Emma was the first to wake up next morning. It was Saturday – not that it seemed to matter anymore – and she guessed by the amount of low light which was seeping in through the crack between the curtains that it was early morning, probably around four or five o’clock.
After a few seconds of disorientation she remembered where she was and how she’d got there. She gazed up at the ceiling above the bed she’d been sleeping on and stared at the numerous bumps, cracks and bubbles. Her eyes drifted towards the walls where, in the semi-darkness, she began to count patterns on the wallpaper. The design was made up of five different pastel-pink flowers (which looked grey in the half-light) printed on a creamy white background. The flowers were printed in a strict and repetitive rotational sequence.
Emma had counted twenty-three rotations of flowers on the wallpaper before she stopped to question what it was she was doing. She realised that, subconsciously, she had been filling her mind with rubbish. She realised that it was much easier to think about patterns on walls and other such crap than it was to have to think about what had happened to the world outside Penn Farm.
There was a sudden groaning noise from the side of the bed and she instantly froze rigid with fear. Lying perfectly still she listened intently. There was something in the bedroom with her. She was sure that she could hear something moving around on the floor next to the bed and for a moment she was too frightened to move. Her heart pounded in her chest with an anxious ferocity and she held her breath, petrified that whatever it was that was in there with her might sense her presence.
Ten long and terrifying seconds passed before she managed to pluck up enough courage to lean across to the side of the bed and look down. A wave of cool relief washed over her when she saw that it was Michael, asleep on the floor, curled up tightly in a thin sleeping bag. She lay back on the bed and sighed.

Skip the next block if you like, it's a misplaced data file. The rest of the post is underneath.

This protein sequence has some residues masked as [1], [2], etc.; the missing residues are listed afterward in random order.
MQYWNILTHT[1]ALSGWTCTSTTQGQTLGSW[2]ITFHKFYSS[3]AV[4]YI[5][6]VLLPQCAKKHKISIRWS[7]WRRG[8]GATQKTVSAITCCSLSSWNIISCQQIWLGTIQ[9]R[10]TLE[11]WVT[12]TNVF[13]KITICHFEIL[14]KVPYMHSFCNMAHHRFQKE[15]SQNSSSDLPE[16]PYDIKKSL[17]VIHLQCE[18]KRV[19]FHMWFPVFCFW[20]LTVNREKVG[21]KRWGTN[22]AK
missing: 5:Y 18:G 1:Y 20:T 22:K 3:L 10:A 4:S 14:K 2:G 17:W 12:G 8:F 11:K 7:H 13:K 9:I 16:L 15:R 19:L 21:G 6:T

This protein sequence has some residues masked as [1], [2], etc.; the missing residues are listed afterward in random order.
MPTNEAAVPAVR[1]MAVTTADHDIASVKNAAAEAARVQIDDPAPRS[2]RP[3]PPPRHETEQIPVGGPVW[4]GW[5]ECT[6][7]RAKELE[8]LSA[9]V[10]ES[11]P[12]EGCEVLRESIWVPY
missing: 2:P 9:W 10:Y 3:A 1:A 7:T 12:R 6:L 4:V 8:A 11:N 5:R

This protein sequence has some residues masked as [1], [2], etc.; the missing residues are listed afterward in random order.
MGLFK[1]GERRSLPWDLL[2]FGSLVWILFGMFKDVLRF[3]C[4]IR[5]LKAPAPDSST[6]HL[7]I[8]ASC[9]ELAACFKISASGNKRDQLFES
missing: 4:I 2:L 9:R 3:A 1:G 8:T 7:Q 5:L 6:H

She was certain that Michael had begun the night sleeping somewhere else. They had talked together on the landing outside her room for a few minutes after Carl had gone to find a bed. There were four bedrooms in the house – three on the second floor and one in the attic – and she could clearly remember Michael going into one of the rooms adjacent to hers. So why was he sleeping on the floor next to her bed now? Was it because he thought that she might need him there for protection, or was it because he himself had found himself in need of company and reassurance in the dark hours of the night just passed. Whatever the reason she decided that it didn’t matter. She was glad he was there.
By that point she was wide awake and there didn’t seem to be any prospect of her getting back to sleep. Annoyed and still tired, she shuffled back over to the other side of the bed and swung her feet out over the edge. She lowered her feet down until they reached the bare varnished floorboards and then recoiled at the sudden chill which ran through her as her toes touched the ground. The temperature in the room was low and she was cold, despite the fact that she had slept virtually fully dressed. There were blankets and sheets on the bed, but she hadn’t felt able to use them. She didn’t know whether the bed had belonged to one of the bodies they’d left in the forest, and that thought had made her feel uneasy to the point that she hadn’t felt comfortable enough to take off her clothes and sleep inside the bed. Still, even though she’d slept fully dressed on top of a dead man’s bed, she’d been more comfortable there than at any other point in the last week.